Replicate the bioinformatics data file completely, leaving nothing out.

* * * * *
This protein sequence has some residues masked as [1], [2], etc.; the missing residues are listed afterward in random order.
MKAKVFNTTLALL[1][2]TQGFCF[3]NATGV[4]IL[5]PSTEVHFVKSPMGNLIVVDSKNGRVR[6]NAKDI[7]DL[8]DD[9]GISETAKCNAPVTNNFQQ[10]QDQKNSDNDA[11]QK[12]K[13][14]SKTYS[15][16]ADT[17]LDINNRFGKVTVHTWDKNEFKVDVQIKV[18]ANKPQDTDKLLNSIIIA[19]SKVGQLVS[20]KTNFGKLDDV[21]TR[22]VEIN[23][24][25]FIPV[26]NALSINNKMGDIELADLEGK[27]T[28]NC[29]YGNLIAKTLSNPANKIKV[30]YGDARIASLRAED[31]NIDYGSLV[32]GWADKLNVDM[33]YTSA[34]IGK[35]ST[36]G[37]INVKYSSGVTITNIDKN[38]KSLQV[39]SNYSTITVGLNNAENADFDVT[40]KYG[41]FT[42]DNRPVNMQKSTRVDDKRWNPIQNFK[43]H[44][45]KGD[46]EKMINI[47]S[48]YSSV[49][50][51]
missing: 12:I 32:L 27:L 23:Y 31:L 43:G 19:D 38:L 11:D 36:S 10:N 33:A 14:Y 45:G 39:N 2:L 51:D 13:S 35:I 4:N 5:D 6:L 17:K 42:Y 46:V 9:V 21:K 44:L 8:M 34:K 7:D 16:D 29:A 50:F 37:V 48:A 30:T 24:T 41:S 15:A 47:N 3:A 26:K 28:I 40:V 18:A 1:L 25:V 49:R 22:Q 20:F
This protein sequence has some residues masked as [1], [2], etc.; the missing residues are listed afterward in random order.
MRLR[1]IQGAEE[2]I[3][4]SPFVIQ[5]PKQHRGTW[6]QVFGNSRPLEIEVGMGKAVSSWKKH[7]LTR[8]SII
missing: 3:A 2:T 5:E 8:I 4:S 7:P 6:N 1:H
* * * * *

This protein sequence has some residues masked as [1], [2], etc.; the missing residues are listed afterward in random order.
MKAKVFNTTLALL[1][2]TQGFCF[3]NATGV[4]IL[5]PSTEVHFVKSPMGNLIVVDSKNGRVR[6]NAKDI[7]DL[8]DD[9]GISETAKCNAPVTNNFQQ[10]QDQKNSDNDA[11]QK[12]K[13][14]SKTYS[15][16]ADT[17]LDINNRFGKVTVHTWDKNEFKVDVQIKV[18]ANKPQDTDKLLNSIIIA[19]SKVGQLVS[20]KTNFGKLDDV[21]TR[22]VEIN[23][24][25]FIPV[26]NALSINNKMGDIELADLEGK[27]T[28]NC[29]YGNLIAKTLSNPANKIKV[30]YGDARIASLRAED[31]NIDYGSLV[32]GWADKLNVDM[33]YTSA[34]IGK[35]ST[36]G[37]INVKYSSGVTITNIDKN[38]KSLQV[39]SNYSTITVGLNNAENADFDVT[40]KYG[41]FT[42]DNRPVNMQKSTRVDDKRWNPIQNFK[43]H[44][45]KGD[46]EKMINI[47]S[48]YSSV[49][50][51]
missing: 12:I 32:L 27:L 23:Y 31:L 43:G 19:D 38:L 11:D 36:S 10:N 33:A 14:Y 45:G 39:N 2:L 51:D 13:S 35:I 4:N 5:D 6:L 17:K 42:Y 46:V 9:V 21:K 44:L 8:M 34:K 7:D 16:D 29:A 50:F 37:V 48:A 30:T 24:T 41:S 15:A 47:N 3:A 26:K 28:I 40:V 18:A 1:L 25:V 49:R 22:Q 20:F
This protein sequence has some residues masked as [1], [2], etc.; the missing residues are listed afterward in random order.
MRLR[1]IQGAEE[2]I[3][4]SPFVIQ[5]PKQHRGTW[6]QVFGNSRPLEIEVGMGKAVSSWKKH[7]LTR[8]SII
missing: 3:A 2:T 5:E 8:I 4:S 7:P 6:N 1:H